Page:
Steve Herbst is the world's most entertaining whistler. He's also the narrator of Pucker Up: The Fine Art of Whistling, a documentary showing at the Seattle International Film Festival (4 p.m. Monday, May 30, and 4:30 p.m. Tuesday, May 31, at Broadway Performance Hall, 1625 Broadway Ave.; 206-324-9996, www.seattlefilm.com), and a three-time recipient of the International Whistling Entertainer of the Year award. Herbst has lent his well-honed talent to a number of national television ads, and he recently contributed to the TV series Malcolm in the Middle. The charismatic whistling legend spoke with Seattle Weekly last week from his home in New York City.
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Seattle Weekly: What drew you to whistling when you were young?
Steve Herbst: My dad whistled, and I thought it was neat. Of all the things that he did, the two that struck my fancy were singing and whistling. And I just determined as a little fellow to see if I couldn't master whistling.
So you're self-taught?
Yes. Most whistlers are self-taught.
What's the difference between being an International Grand Champion and being Whistling Entertainer of the Year?
The International Grand Champion is determined by adjudicated competition. In other words, you have to compete in classical and popular categories, and the one who has the highest aggregate score of classical and popular selections becomes the International Grand Champion. The International Whistling Entertainer of the Year is determined by a nomination-and-ratification process.
What distinguishes your particular style of whistling from others?
For starters, you have two basic styles of whistling. Bird whistling is where the whistler tries to sound like a bird doing a song. The other style is what we call instrumental whistling. Instrumental whistling is where the whistler looks to sound like a musical instrument of some sort, being more faithful, perhaps, to the intention of the composer.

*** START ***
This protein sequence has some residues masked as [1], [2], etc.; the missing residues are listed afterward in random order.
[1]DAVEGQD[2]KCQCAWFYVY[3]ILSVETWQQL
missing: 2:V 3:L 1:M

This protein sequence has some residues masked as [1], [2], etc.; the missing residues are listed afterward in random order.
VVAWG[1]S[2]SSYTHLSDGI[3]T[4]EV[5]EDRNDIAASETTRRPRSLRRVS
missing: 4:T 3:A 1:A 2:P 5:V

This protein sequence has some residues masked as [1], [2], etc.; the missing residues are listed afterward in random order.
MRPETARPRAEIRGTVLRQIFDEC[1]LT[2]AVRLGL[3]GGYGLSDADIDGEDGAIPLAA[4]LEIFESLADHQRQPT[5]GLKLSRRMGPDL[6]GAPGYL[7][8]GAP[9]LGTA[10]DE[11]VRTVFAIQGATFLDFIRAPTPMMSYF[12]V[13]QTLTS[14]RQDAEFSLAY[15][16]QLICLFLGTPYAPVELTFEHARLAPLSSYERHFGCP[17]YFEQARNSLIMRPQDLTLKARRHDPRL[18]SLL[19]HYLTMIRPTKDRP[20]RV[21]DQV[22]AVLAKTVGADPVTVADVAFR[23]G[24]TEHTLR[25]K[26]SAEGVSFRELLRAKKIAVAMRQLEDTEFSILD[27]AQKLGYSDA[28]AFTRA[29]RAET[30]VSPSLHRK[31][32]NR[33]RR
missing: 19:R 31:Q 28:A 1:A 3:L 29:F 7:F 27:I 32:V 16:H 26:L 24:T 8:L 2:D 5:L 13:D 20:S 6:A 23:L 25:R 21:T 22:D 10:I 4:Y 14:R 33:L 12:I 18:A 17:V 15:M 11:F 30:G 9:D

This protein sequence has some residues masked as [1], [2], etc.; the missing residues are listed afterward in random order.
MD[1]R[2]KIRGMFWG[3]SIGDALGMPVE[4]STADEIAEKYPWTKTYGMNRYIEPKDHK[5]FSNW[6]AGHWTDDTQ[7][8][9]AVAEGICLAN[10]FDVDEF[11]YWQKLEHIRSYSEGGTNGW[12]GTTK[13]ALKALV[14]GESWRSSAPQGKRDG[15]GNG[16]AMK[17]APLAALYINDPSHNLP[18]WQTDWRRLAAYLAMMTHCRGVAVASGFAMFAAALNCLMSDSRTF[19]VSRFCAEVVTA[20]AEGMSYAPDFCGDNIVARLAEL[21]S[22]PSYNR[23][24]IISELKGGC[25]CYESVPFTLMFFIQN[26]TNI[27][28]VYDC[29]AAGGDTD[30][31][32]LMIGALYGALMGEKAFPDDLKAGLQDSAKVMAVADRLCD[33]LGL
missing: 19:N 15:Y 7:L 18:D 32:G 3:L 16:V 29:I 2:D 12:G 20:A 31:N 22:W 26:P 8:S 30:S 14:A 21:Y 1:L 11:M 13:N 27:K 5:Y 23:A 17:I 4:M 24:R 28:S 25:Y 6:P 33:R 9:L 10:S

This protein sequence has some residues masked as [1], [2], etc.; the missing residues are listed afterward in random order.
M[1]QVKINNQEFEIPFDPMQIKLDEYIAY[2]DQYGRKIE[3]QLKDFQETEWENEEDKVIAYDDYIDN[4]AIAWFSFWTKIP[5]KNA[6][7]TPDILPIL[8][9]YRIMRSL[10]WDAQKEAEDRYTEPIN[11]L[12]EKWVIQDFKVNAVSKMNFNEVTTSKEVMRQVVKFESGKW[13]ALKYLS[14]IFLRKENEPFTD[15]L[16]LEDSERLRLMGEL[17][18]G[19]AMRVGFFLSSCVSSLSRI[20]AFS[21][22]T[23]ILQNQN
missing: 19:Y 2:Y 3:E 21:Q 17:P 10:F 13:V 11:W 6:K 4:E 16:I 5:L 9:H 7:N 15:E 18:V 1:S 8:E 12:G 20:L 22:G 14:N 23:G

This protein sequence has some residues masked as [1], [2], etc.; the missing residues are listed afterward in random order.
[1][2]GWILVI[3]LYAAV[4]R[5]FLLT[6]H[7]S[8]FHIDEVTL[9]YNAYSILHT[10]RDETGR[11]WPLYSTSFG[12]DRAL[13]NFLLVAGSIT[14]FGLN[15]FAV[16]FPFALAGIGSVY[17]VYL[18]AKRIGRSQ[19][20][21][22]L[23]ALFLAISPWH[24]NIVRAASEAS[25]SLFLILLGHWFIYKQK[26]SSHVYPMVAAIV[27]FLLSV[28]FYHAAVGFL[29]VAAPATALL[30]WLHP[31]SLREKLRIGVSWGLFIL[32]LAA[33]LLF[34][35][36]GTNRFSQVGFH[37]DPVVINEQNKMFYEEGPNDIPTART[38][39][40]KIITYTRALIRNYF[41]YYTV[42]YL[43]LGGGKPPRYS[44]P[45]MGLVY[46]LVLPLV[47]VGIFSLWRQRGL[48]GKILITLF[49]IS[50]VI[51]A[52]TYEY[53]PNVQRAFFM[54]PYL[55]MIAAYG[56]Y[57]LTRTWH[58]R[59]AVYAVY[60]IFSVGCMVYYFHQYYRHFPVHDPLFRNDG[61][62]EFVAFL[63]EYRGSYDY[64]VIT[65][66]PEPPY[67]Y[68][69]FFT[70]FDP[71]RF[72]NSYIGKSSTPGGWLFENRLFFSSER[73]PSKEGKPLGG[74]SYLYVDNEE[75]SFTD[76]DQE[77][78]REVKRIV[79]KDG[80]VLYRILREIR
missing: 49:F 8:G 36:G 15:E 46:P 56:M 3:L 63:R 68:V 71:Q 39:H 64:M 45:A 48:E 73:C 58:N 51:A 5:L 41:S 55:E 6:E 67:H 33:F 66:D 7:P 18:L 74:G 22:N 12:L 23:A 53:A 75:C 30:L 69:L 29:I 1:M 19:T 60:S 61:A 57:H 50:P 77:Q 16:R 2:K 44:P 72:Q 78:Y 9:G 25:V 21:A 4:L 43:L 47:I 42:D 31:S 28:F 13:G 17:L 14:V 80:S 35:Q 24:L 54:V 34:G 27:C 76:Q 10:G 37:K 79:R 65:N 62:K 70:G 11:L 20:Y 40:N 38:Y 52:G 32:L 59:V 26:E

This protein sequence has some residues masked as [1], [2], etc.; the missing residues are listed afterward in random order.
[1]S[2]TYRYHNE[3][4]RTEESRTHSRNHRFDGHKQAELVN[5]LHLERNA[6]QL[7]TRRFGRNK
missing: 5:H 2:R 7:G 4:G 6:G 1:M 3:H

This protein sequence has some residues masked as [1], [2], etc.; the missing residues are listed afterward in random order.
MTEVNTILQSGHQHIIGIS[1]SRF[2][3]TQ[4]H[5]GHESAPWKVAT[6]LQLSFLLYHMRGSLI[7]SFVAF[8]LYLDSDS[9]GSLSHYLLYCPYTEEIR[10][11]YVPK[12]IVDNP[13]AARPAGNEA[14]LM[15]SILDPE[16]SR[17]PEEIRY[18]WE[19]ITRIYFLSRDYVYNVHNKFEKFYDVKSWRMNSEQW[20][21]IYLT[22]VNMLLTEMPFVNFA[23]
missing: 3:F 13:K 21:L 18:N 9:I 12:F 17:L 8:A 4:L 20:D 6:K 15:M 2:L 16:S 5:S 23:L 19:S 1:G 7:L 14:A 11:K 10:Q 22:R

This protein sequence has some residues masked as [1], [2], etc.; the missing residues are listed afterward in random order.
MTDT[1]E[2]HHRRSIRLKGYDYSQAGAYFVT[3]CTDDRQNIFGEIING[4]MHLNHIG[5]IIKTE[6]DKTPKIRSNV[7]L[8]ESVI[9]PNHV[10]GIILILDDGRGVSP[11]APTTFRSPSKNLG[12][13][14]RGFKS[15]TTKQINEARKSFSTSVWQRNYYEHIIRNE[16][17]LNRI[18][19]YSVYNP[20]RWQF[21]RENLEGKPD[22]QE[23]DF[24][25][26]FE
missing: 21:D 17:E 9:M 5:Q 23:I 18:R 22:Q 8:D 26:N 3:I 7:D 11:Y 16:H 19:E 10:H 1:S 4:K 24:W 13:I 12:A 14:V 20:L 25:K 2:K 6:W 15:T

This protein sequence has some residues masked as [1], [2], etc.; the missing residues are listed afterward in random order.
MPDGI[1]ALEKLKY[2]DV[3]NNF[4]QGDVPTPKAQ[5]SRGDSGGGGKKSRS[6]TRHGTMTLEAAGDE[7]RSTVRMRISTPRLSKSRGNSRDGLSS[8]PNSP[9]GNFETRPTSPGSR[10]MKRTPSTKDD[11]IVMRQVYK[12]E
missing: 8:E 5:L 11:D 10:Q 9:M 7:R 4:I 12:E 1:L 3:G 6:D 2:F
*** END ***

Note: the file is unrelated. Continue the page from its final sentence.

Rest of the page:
So a flute, for example?
Exactly. I get compared to flutes, trumpets, violins, oboes, clarinets, musical saws, and even a theremin.
How many hours do you practice every day?
You know, I don't really quantify 'em. I do practice every day—I whistle all the time. I whistle in the shower. I whistle when I'm walking my dogs. I whistle when I'm walking down the street. If you add it all up, it's probably one to two hours a day.
I know you're introducing Pucker Up at SIFF. Are you in it?
I'm in it. I'm also the narrator.
How did that come to be?
Well, the filmmakers [Kate Davis and David Heilbroner] did some research and found out about the International Whistlers Convention in [Louisburg] North Carolina, and they called down there and said: "We're looking to make this film, can you steer us to some whistlers?" And they were based in New York, so of course, they were referred to me. How I became the narrator was accidental. They were interviewing me and asking me: "Why isn't whistling as popular as it used to be? What happened?" I gave them a lot of information, and they felt what I had to say was so useful and articulate that they found archival footage that would depict what I was talking about.
Will people with no prior interest in whistling enjoy the film?
Yes. Obviously, [people] who are into whistling will flip out. I mean, they'll go crazy for it. People who are interested in this piece of Americana, and whistling is a piece of American folk art. . . . And people who are interested in the historical aspect, or people who are into music. All kinds of people will love this movie.